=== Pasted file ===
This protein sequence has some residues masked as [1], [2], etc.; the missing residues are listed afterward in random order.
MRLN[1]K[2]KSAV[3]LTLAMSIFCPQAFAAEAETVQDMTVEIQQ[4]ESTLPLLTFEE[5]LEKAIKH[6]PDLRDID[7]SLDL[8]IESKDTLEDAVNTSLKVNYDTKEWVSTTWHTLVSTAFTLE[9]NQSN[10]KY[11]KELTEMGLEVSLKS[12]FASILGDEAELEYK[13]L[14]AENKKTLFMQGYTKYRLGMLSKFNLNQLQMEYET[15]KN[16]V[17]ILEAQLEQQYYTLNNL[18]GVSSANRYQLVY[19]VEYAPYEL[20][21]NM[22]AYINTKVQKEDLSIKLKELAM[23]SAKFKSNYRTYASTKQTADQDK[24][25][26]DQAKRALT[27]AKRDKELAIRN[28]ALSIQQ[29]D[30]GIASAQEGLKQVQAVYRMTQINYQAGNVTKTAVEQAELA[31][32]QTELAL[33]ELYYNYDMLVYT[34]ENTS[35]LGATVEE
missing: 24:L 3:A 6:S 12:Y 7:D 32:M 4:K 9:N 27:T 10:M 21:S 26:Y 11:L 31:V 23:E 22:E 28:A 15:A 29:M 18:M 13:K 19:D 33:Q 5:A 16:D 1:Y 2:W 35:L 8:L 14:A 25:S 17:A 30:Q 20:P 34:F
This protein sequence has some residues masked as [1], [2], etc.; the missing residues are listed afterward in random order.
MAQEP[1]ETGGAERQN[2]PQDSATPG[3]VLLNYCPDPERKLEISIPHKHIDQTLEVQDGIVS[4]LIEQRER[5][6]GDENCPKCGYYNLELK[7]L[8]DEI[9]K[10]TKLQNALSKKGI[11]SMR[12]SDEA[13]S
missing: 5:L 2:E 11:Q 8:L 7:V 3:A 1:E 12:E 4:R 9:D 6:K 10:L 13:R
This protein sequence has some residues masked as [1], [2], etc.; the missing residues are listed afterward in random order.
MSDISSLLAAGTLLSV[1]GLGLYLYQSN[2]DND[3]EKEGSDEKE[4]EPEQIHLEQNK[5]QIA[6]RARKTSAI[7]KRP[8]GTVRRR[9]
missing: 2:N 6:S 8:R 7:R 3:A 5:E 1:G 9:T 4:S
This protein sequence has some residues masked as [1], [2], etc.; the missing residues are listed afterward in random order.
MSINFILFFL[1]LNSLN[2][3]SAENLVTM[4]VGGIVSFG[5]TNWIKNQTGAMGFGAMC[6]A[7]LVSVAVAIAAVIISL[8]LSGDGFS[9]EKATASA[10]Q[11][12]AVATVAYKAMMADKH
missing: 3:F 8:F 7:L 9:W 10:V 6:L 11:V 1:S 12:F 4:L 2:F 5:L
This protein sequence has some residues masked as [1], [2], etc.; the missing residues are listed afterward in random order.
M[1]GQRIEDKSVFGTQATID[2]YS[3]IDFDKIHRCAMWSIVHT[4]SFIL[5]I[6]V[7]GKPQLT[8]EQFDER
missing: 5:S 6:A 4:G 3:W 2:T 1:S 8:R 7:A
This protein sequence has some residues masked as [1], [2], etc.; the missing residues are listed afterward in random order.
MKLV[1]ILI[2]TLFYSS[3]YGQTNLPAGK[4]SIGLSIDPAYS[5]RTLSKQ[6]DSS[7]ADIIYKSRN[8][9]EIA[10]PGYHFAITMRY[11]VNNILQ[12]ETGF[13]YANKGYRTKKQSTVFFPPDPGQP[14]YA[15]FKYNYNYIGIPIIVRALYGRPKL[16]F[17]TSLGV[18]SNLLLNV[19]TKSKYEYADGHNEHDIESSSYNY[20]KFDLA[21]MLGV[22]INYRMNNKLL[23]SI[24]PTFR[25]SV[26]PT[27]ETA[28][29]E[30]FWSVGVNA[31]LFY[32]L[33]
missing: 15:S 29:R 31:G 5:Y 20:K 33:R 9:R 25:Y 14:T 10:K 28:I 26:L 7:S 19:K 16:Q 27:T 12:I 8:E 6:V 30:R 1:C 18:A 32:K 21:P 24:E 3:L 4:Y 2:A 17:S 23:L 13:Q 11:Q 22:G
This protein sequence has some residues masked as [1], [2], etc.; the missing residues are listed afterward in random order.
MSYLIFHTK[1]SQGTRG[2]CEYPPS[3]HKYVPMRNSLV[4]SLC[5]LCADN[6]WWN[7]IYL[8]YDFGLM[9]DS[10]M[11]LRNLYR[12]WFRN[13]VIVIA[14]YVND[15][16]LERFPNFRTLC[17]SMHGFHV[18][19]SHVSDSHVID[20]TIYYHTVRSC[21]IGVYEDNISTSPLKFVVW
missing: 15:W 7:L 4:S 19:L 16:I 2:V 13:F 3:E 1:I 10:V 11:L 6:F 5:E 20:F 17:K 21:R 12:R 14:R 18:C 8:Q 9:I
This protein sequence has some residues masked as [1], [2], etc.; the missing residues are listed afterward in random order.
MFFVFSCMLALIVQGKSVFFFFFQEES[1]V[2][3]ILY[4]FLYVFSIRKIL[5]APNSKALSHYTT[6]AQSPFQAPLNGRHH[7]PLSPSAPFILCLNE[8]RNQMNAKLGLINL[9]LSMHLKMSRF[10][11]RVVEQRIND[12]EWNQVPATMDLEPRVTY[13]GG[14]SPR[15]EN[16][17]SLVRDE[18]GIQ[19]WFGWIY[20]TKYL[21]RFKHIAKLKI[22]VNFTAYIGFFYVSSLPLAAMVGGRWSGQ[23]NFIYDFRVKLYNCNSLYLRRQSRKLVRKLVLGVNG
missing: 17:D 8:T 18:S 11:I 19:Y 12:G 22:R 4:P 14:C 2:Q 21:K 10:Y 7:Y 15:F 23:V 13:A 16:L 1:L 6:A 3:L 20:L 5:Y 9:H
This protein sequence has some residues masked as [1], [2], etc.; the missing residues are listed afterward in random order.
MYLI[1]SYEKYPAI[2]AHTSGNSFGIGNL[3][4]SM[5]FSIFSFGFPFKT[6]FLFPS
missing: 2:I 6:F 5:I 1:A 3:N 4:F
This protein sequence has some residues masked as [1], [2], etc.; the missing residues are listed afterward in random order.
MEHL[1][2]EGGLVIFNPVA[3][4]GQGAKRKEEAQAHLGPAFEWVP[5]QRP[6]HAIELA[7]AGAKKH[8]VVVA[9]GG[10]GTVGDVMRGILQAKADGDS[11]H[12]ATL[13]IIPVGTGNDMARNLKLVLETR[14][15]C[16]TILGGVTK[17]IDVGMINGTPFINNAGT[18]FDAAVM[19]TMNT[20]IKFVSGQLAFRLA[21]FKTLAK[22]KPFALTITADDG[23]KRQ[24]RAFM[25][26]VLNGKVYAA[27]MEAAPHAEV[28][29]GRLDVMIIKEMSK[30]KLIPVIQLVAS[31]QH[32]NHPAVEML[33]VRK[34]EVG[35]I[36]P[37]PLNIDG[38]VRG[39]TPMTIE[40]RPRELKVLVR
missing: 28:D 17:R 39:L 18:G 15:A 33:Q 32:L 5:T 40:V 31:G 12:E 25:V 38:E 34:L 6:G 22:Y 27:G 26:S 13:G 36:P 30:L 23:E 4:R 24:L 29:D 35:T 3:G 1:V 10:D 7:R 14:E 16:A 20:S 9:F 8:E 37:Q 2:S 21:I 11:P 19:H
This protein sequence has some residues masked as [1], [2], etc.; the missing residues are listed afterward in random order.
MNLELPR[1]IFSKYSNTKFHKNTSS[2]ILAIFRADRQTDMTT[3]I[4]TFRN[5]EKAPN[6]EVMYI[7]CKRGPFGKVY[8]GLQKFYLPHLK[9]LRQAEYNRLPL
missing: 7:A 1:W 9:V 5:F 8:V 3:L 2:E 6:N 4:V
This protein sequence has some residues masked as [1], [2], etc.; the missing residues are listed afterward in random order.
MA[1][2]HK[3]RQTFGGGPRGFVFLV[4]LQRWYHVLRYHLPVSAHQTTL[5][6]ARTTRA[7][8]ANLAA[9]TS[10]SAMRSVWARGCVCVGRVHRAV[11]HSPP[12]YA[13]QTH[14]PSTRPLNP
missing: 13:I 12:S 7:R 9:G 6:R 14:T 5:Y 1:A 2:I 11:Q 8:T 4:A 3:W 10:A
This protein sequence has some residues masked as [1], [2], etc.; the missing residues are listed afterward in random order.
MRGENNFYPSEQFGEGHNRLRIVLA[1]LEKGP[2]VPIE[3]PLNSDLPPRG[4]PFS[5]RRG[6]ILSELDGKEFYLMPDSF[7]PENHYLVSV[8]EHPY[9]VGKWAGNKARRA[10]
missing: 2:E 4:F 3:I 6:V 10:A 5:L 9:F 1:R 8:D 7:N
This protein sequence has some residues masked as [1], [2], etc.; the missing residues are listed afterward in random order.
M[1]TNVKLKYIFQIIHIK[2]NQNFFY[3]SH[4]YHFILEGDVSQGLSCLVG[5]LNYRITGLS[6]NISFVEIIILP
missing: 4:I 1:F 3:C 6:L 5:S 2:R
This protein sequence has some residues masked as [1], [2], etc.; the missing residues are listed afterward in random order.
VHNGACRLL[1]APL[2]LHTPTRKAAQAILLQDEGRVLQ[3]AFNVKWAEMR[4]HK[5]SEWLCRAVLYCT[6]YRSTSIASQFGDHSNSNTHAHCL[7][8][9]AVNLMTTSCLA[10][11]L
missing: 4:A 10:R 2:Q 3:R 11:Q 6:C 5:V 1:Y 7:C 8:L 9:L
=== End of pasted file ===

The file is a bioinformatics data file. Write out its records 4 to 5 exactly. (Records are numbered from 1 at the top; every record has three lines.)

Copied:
This protein sequence has some residues masked as [1], [2], etc.; the missing residues are listed afterward in random order.
MSINFILFFL[1]LNSLN[2][3]SAENLVTM[4]VGGIVSFG[5]TNWIKNQTGAMGFGAMC[6]A[7]LVSVAVAIAAVIISL[8]LSGDGFS[9]EKATASA[10]Q[11][12]AVATVAYKAMMADKH
missing: 3:F 8:F 7:L 9:W 10:V 6:L 11:V 1:S 12:F 4:L 2:F 5:L
This protein sequence has some residues masked as [1], [2], etc.; the missing residues are listed afterward in random order.
M[1]GQRIEDKSVFGTQATID[2]YS[3]IDFDKIHRCAMWSIVHT[4]SFIL[5]I[6]V[7]GKPQLT[8]EQFDER
missing: 5:S 6:A 4:G 3:W 2:T 1:S 8:R 7:A